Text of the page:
by John Rowe

Patrick Cornell first came to Crestone in 1973 with a group of folks looking for the Rainbow Gathering that was held that year in Utah. Although they missed it by several hundred miles, Crestone (the Baca was not even here then) and Valley View Hot Springs left a profound impression on Patrick. He never forgot this place and re- turned a few years ago to make this his home base for his next series of adventures. He owns property in the Baca and lives close by in a small homemade house and is con- templating building a home on his property. The 900 square foot mini- mum for Baca homes has given him cause for pause as Patrick lives alone and feels he does not need that kind of space. And neither does his daughter, Melia, apparently, as Patrick decided to build her a tiny home for her and her daughter and Melia was all for it. This became an especially timely endeavor as they found out soon after starting to build that Melia was pregnant with her second child.

Patrick had been paying attention to tiny homes for a while now and describes himself as a good “common sense” builder, if not a professional one and felt he could pull this off, both physically and financially. Patrick is attracted to tiny homes for their relatively low cost, ease of building, small foot- print, and mobility. They are also much warmer in the winter than any RV, cooler in the summer, and live more like a regular house than an RV ever does.

He began with a new “Big Tex” dual axle trailer with a 7000lb. load capacity that cost $3500. He took off the plank floor, installed cross braces, put in R30 rigid insulation, and reinstalled the floor on top of that. The floor, ceiling, and walls are 2x4s and 2x6s, all joined together with brackets and screws- there is not a nail in the home anywhere. This is for maximum stability when being towed down the highway. Patrick used ordinary building materials and recycled ones as they were available to keep costs down. He weighed everything with a bathroom scale and in planning, had the 7000lb weight limit in mind at all times. The dimensions on Melia’s home are 8’x20’ by 12’ high. The law allows a 13.5’ top height (Patrick thoroughly re- searched the rules and regulations for a home that is to be towed down the highway) and Patrick wanted a tall design in order to build a comfortable loft for sleeping and storage that still allows for an eight foot ceiling on the main floor. This allows for a sense of spaciousness one could never get on a cab-over camper bed or the like.

There is a full size bath tub, shower and toilet, and compact clothes washer in the surprisingly large bathroom along with a on- demand hot water heater. The kitchen is homemade and has everything you need and nothing you don’t. There is room for a couch and a coffee table to eat on and kick back and put your feet up on.

Patrick is particularly excited of what he did with windows and the entry door. He found a 100-year- old door at Habitat for Humanity for $15 that he thinks looks great. He also found a number of large and small $300 windows for $15 each and put several in Melia’s home. The effect of all that glass is a sense of spaciousness not often found in tiny homes. And, of course, there are those phenomenal Crestone views to take in. And all these windows do not make it more difficult to heat; good insulation and a $100 portable electric heater keep things comfy in the winter.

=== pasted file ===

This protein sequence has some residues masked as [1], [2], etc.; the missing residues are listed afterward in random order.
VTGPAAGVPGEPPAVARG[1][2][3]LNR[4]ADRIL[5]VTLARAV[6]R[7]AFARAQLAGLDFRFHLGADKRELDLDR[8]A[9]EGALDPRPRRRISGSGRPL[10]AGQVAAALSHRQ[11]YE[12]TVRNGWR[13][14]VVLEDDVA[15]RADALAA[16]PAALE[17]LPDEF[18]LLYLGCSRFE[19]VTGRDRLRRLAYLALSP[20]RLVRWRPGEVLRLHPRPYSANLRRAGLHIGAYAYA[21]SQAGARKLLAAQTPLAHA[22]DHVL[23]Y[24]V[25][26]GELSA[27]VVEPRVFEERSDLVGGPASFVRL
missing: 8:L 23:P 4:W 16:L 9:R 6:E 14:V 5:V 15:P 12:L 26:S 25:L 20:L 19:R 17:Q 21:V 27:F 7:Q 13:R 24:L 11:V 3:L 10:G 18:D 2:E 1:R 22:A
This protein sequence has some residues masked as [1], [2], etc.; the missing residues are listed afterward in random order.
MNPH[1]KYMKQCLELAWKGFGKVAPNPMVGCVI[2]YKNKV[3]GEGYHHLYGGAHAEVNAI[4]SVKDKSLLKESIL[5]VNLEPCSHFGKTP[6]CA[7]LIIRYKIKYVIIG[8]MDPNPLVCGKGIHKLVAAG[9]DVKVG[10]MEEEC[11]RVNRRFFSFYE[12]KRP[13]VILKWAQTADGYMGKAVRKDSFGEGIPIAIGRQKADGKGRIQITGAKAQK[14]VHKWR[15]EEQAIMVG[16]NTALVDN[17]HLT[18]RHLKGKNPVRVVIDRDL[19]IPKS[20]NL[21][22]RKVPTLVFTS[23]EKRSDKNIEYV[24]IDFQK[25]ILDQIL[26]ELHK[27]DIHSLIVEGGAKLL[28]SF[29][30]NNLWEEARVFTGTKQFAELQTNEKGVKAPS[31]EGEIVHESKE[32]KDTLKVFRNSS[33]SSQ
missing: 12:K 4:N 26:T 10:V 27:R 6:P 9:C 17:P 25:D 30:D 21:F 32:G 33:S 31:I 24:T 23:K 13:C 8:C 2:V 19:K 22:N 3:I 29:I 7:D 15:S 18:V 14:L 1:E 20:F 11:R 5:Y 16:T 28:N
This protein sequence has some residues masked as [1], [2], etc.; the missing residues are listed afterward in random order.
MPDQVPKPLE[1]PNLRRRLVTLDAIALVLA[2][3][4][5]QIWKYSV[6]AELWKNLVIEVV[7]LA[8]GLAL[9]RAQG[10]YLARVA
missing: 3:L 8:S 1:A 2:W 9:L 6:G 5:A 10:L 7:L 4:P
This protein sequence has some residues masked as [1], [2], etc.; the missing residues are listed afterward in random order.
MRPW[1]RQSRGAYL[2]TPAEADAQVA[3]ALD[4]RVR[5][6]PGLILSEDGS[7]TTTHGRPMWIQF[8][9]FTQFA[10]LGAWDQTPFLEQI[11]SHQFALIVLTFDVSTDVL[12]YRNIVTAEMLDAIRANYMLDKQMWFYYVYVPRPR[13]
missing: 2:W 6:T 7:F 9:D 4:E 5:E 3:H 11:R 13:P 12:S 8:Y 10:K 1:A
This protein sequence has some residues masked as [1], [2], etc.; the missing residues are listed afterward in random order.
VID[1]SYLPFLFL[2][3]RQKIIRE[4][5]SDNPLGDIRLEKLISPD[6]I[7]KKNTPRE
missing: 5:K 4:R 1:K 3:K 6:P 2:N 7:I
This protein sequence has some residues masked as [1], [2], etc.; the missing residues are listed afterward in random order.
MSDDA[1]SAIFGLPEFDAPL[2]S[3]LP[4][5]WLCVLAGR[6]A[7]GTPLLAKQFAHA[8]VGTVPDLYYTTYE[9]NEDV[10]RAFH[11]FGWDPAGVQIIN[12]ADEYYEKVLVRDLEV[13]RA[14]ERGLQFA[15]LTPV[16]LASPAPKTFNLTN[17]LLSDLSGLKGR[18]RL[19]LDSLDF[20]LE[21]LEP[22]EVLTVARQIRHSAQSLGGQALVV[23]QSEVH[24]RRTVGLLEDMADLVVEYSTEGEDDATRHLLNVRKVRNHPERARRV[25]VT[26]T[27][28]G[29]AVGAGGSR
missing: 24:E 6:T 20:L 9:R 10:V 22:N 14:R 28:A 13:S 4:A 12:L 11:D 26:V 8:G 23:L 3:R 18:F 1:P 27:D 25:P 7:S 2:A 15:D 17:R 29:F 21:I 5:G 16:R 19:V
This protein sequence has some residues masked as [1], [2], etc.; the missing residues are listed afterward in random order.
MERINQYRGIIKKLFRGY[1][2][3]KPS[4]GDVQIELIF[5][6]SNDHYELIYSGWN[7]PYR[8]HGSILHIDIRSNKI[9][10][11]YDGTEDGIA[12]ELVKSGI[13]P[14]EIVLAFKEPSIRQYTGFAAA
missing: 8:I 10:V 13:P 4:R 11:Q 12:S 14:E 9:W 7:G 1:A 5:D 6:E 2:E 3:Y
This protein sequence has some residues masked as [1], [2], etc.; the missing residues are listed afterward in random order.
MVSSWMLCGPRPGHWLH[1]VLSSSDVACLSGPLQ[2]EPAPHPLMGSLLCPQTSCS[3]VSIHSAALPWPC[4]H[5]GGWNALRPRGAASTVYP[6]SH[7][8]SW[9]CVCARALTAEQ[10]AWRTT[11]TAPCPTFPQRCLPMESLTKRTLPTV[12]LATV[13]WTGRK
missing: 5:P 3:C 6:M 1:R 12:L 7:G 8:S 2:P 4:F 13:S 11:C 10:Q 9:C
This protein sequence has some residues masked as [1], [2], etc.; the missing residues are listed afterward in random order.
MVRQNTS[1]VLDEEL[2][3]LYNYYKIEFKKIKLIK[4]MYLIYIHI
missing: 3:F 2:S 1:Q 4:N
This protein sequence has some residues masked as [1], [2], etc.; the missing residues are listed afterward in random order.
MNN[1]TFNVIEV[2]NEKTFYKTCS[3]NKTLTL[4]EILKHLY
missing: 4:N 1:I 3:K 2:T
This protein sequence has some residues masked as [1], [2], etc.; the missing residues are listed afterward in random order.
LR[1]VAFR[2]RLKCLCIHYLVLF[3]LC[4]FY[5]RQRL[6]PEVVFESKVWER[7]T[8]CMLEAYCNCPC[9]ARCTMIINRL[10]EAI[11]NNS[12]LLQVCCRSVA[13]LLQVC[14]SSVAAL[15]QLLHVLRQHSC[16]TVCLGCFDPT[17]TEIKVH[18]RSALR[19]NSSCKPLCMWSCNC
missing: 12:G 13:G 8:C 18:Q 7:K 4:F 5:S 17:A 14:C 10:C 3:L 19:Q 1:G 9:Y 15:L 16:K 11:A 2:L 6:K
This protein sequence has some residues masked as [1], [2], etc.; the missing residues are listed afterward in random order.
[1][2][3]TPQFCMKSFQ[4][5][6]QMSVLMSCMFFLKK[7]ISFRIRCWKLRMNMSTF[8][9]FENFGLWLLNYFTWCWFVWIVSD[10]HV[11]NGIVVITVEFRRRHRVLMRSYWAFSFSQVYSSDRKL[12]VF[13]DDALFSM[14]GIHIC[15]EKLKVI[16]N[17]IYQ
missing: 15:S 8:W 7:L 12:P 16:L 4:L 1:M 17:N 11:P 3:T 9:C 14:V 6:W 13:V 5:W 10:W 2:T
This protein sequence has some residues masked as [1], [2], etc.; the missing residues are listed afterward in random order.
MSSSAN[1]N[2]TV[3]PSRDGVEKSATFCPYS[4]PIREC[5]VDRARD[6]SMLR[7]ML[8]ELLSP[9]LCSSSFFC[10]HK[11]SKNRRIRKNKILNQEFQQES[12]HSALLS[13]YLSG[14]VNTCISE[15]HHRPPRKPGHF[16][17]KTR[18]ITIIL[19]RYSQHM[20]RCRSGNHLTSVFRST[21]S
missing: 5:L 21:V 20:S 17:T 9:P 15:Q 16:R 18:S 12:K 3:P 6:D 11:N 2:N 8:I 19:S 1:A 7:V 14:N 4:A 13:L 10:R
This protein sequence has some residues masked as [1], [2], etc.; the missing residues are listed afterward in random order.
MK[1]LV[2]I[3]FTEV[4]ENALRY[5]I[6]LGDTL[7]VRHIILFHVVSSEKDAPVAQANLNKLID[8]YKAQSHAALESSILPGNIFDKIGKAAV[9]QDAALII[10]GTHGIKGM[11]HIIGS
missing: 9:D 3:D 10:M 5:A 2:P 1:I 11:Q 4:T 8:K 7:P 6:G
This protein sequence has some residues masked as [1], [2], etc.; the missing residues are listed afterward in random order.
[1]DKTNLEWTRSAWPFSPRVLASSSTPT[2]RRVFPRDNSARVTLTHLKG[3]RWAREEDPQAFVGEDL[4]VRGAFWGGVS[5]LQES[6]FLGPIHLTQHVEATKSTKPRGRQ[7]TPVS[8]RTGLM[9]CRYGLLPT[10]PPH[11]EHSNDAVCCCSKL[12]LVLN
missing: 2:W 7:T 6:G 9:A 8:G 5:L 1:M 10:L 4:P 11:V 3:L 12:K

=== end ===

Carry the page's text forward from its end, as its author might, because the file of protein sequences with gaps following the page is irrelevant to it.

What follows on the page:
The home is topped off with an ordinary asphalt shingle roof and sheet siding and simple 2×3 window trim. The overall effect is one of a small neat house that looks like many conventionally built houses, only much smaller.

By using recycled materials, homemade cabinets, and ordinary Home Depot type stuff, Patrick was able to keep the price of the home down to $16,000, much cheaper than many tiny homes. He also kept the weight down to 6800 lbs. He says that if additions cause him to go over 7000 lbs., he will just beef up the suspension on the trailer. And if it gets too heavy to pull with his full-size Ford pickup? He just smiles, shrugs and says, “then I’ll just get a bigger truck.” He built Melia’s house in about a year and estimates that he could build a second one in six months, now that he knows what he is doing. And he is a man in his mid-sixties.

Patrick found building his daughter a fine home for her and her children to be gratifying in many ways, particularly because he describes himself and Melia as “not really very close until we be- gan building her home together and now that has changed in a way that means a lot to me.”

Patrick and Melia have moved her home to Camper Village which is the only place in the area that is available to them. He is aghast that the lot rent is $450/month for such a tiny space and is disappointed that neither Crestone nor the Baca will accept houses this small, even if they look nice, like Melia’s does.

He wishes that the POA “would change to approve houses of at least the 400-500SF range. I think that would diffuse so much of the animosity that comes with owner/builders in the Baca not having the money or time to finish their homes in a timely manner, or sometimes at all.” Is he angry then with the POA? “No”, Patrick has no personal axes to grind with the POA and says, “the POA is necessary, we don’t want Crestone looking like KZ Estates.” He just thinks that this one change could move mountains in regard to attitudes toward the POA and make it possible for young cash-strapped families to build and own their own homes. And they can always expand later, as many of our fore- fathers and mothers before us did. Like so many of us in our sixties, Patrick does not want seem to want to slay any dragons (in this case, the POA), he only wants to nego- tiate with the dragons, wish them well, and build a nice future for himself and his family.

And considering how few young single mothers can afford their own homes as Melia now does, I would say that he really hit it a lick.